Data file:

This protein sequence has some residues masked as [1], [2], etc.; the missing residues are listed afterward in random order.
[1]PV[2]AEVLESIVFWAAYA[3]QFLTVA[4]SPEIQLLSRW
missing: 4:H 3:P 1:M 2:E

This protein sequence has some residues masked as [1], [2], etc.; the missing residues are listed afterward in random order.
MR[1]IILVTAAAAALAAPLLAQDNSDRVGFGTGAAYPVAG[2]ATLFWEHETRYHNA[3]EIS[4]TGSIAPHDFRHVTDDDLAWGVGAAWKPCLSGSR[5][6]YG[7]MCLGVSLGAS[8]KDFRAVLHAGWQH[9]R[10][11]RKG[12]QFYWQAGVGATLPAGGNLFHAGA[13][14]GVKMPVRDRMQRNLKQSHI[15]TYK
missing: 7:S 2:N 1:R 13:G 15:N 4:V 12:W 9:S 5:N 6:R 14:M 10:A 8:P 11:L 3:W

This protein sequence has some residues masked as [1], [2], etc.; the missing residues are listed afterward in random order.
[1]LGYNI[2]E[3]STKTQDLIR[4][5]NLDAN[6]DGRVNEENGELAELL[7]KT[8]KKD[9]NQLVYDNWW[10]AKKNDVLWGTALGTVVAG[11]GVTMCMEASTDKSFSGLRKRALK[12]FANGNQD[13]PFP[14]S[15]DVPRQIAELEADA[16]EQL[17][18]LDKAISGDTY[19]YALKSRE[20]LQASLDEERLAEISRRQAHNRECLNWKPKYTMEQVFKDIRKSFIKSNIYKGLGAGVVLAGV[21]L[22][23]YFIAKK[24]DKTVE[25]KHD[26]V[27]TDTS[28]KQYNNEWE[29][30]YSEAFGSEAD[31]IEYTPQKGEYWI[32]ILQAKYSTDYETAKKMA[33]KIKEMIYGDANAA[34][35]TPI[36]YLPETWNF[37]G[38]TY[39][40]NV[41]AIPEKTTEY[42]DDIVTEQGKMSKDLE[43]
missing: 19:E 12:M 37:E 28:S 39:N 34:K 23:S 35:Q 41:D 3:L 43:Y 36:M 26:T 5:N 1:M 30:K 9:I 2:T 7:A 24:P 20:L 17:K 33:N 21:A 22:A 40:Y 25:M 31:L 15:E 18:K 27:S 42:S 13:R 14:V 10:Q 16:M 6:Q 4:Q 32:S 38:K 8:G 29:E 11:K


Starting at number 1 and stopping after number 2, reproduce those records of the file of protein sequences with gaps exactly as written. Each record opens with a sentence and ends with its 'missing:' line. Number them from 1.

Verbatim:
This protein sequence has some residues masked as [1], [2], etc.; the missing residues are listed afterward in random order.
[1]PV[2]AEVLESIVFWAAYA[3]QFLTVA[4]SPEIQLLSRW
missing: 4:H 3:P 1:M 2:E

This protein sequence has some residues masked as [1], [2], etc.; the missing residues are listed afterward in random order.
MR[1]IILVTAAAAALAAPLLAQDNSDRVGFGTGAAYPVAG[2]ATLFWEHETRYHNA[3]EIS[4]TGSIAPHDFRHVTDDDLAWGVGAAWKPCLSGSR[5][6]YG[7]MCLGVSLGAS[8]KDFRAVLHAGWQH[9]R[10][11]RKG[12]QFYWQAGVGATLPAGGNLFHAGA[13][14]GVKMPVRDRMQRNLKQSHI[15]TYK
missing: 7:S 2:N 1:R 13:G 15:N 4:V 12:W 9:S 5:N 6:R 14:M 10:A 8:P 11:L 3:W